In wake of Ohio State violence, football still seems to rule all

In wake of Ohio State violence, football still seems to rule all

 

At 9:52 a.m. Monday morning, The Lantern sports team and myself were filming our weekly installment of Buckeye Blueprint, a breakdown of Ohio State football from the previous Saturday’s game. Then, we all received the alert. There is an active threat on campus, and shots have been fired.

As we ran to the scene and began piecing together what was happening, the safety of 60,000+ was being put in jeopardy as law enforcement continued to search for a possible second perpetrator. Hours later, it was determined the only attacker was dead, and all 11 injured would survive the brutal attacks.

In the end, all innocent lives were spared in the assault. However, ESPN took a different route in terms of reporting who was safe. Some time after the attack had official ended, a story was run with the headline, “Ohio State football players safe, accounted for after on-campus attack.”

I stared in disbelief, and left the room in disgust.

I have spent the better half of four months interacting with the team as a reporter, and getting to know the shear magnitude of how big OSU football is in the state, and in the nation. But to make no mention of the entire student body throughout the entire article is an atrocity.

At no point are those injured mentioned other than being sent to the hospital. At no point are the acts of the entire University Police or Columbus Police Department mentioned. No peace of mind can be given to the families at home hoping and praying to hear thie child is safe and unharmed.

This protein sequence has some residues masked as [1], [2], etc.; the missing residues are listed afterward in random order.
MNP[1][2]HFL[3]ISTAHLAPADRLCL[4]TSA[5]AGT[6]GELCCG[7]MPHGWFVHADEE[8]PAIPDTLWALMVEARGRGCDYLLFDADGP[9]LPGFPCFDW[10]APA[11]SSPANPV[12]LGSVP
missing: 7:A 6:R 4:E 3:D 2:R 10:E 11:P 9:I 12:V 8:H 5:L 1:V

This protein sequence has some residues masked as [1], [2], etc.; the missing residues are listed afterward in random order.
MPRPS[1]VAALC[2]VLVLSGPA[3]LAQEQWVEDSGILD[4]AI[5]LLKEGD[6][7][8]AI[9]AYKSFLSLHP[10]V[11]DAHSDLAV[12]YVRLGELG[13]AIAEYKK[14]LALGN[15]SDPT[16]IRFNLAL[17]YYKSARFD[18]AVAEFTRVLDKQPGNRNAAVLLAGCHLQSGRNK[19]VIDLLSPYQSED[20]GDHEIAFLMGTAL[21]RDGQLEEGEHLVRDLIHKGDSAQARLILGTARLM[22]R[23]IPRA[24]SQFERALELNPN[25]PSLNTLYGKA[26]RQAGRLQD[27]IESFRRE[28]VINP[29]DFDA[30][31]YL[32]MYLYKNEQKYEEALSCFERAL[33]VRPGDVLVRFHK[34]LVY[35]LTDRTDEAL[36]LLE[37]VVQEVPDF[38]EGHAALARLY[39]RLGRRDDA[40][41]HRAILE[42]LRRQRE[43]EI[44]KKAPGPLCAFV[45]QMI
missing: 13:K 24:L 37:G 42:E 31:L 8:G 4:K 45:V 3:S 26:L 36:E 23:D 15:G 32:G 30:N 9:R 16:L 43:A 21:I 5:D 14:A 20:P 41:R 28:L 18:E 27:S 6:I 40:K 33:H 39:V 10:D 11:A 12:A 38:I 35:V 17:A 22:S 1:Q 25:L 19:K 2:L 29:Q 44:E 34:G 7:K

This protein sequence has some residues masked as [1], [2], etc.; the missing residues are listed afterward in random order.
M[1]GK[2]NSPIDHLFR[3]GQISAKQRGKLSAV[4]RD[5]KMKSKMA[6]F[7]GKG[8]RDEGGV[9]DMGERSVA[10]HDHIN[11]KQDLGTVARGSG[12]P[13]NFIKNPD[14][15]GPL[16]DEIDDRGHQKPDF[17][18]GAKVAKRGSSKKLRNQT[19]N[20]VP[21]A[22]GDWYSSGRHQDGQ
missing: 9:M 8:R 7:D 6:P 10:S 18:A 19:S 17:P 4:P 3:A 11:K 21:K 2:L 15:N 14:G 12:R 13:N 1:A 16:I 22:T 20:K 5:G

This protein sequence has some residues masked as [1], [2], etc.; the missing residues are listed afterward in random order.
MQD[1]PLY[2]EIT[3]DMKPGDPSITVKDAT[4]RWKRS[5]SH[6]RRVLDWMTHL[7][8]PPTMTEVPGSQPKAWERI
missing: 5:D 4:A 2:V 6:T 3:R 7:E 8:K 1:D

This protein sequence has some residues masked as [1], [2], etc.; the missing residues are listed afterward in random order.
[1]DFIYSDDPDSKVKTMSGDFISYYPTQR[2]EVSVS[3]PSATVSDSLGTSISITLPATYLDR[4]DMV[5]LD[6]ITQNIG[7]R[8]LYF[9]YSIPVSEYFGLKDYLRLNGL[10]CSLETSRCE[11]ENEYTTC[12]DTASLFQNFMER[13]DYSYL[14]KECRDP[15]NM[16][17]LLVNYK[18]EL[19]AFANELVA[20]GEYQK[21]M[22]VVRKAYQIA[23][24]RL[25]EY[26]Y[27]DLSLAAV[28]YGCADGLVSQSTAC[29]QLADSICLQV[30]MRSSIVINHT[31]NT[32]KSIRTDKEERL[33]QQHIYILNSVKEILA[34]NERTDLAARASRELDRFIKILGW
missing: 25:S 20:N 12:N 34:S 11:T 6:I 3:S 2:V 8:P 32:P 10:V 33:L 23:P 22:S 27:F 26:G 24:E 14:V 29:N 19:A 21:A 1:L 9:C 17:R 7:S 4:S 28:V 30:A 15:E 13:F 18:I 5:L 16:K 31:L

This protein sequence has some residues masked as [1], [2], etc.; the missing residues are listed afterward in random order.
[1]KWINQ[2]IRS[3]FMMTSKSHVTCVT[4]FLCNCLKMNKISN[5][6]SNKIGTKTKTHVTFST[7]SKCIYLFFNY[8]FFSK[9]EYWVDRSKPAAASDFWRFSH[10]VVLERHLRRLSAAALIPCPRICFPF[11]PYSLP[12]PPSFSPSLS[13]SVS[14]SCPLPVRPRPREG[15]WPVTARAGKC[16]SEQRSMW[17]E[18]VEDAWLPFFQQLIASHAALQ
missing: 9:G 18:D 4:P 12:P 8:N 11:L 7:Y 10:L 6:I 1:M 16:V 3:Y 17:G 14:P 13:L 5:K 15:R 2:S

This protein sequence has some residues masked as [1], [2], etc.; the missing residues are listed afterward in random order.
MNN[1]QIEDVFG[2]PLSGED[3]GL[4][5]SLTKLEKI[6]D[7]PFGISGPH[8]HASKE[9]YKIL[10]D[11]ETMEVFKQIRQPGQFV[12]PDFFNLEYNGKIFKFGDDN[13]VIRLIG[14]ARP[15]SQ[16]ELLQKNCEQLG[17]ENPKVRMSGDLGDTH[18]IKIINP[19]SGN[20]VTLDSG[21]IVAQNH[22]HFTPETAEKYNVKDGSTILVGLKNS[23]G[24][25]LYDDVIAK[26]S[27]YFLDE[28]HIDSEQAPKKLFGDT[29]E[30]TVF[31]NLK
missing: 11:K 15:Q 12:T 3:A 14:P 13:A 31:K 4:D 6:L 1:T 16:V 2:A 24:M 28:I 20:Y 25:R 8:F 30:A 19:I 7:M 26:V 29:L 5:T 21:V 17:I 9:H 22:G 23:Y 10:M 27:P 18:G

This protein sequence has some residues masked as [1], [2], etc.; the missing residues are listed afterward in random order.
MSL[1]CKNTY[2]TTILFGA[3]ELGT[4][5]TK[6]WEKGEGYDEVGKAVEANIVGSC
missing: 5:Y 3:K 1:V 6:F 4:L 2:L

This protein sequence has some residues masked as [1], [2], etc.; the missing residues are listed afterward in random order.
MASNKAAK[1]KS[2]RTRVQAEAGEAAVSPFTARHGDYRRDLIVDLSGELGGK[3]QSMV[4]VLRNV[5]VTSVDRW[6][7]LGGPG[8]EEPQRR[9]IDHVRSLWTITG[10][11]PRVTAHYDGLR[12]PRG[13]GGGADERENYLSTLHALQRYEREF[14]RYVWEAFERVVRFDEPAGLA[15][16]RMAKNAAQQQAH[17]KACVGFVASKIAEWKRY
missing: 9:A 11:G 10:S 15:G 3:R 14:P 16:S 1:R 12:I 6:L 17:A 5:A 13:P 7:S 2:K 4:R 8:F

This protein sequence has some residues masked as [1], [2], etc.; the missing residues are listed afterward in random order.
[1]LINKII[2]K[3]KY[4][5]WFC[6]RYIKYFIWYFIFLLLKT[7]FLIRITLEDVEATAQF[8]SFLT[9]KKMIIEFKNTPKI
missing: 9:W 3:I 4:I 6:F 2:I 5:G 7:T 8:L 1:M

Countless stories will arise from this day. Whether they will be from eyewitnesses on scene, to doctors at the three area hospitals the wounded were transported or from the officers who responded. The football team’s safety is no higher on the list than any other students.

I watched as my follow Buckeyes ran for cover and looked on in horror as The Lantern sports team and I walked up to officers on scene near a body bag with blood slowly seeping from the sides. I saw the pain and the shock of those injured on scene. And somehow, some way, the issue was returned to football in the end.

I will not play the part of ignorant child. I understand ESPN is about sports first, and there is a lot of money that backs OSU football. But, do the non-student athletes lives not matter? Is it not important to note the faculty members injured in the attack will survive to continue developing the minds of our nation’s future leaders?

Football is beloved in Columbus, but so are the students at OSU. The story here is not that the football team is safe. The story is the heroic acts of University Police officer Alan Horujko, and the fact there were no casualties other than attacker on that dreary and chilly autumn morning on 19th Avenue in front of Watts Hall.

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